"Who's afraid of the 1950s?" The Guardian (London). Julia Stiles. (General material). 74-7.

February 2003. 2. 51, n. v.

YM. "No one can shut me up". Julia Stiles. (General material).

112-5. April 2004. 7, n. 3. v.

Teen People. "Julia Stiles gets real". Smith. Jennifer L.

(General material, Sundance). April 12, 1999. 14. 153, n.

v. Time. "10 Things About Her: Julia Stiles' career is a class in teen stardom". Jeffrey Ressner.

(10 Things). 11. July 9, 1999. The Independent (London).

"Shakespeare goes to the prom". Charlotte O'Sullivan. (General material). 415-7.

Detroit, Michigan: Gale, 2002. In Newsmakers 2002. "Julia Stiles". Sarah Partin.

(General material). January 2003. 92-3, 155. 11. 100, n.

v. Glamour. "Julia speaks her mind". Gia Kourlas.

(The 60's). February 5, 1999. E30. The New York Times. "This Time, Man, The 60's Go, Like Faster".

Caryn James. (Stockard Channing and The Business of Strangers). December 7, 2001. E8. The New York Times.

"At the Movies: Understanding a Dragon Lady". Dave Kehr. (10 Things). 18.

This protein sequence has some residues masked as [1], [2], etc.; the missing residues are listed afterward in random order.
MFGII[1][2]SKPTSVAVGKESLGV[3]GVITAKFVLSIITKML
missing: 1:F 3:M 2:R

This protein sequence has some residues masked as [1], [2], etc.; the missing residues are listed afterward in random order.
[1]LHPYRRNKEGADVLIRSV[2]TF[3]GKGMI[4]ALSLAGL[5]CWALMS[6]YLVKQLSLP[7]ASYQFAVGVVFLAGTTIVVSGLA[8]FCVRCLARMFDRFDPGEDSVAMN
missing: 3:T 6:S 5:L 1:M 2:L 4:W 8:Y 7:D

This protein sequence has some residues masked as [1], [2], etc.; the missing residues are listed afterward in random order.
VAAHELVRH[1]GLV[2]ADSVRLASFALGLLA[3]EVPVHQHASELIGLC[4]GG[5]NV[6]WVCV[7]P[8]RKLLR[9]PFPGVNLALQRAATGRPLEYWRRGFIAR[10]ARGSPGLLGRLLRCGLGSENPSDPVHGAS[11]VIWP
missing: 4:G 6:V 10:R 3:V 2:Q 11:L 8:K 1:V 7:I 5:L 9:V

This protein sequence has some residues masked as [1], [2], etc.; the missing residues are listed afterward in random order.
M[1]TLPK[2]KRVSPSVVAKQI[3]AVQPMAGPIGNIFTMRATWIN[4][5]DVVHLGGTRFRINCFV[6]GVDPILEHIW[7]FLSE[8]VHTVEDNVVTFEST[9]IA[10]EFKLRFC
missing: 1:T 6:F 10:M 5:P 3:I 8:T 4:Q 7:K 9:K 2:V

July 8, 1999. Financial Times. "Martin Hoyle enjoys a film that turns the Bard's almost unplayable comedy into a teenage coup". Martin Hoyle.

(Mona Lisa Smile). B8. December 19, 2003. The New York Times.

"Creeping 1953 Feminism Without Quite Dispelling Dreams of Prince Charming". Stephen Holden. (A Guy Thing). B31.

January 17, 2003. The New York Times. "A Hangover Is the Least of His Problems". Stephen Holden.

(10 Things). 7. July 26, 1999. The Jerusalem Post.

"Good teen fun". Adina Hoffman. January 20, 2003. Variety.

Review of A Guy Thing. Dennis Harvey. (General material). 192.

December 2001. 231, n.6. v. Cosmopolitan.

"The Hottest Chicks in Hollywood". Leslie Goober. (The Prince and Me). 80, 86.

Variety. March 29, 2004. "Not a Fresh 'Prince'". Scott Foundas. 74.

7 July 2002. 6, n. v. Biography.

"Stiles and Substance". Alec Foege. April 12, 2001. (General material, college career). Issue 866.

Rolling Stone. "Is Julia Stiles too cool for school?". Jancee Dunn. July 22, 2002. (Twelfth Night).

The New York Times. "Wayward Currents in Uncharted Waters". Ben Brantley. (General material; biography for younger readers).

Bear, Delaware: Mitchell Lane, 2003. Julia Stiles. John Bankston. October 28, 1999. (General material, Sundance).

The Arizona Republic. "Screen Idol-escents". Joe Balthai. (The Prince and Me).

B5. Newsday (Long Island, N.Y.) April 2, 2004. "Prince Charming isn't her crowning achievement". John Andrews.

(Lynda Obst). 74-6. August 2002. 12.

15, n. v. Premiere. "Type A Student".

Aimee Agresti.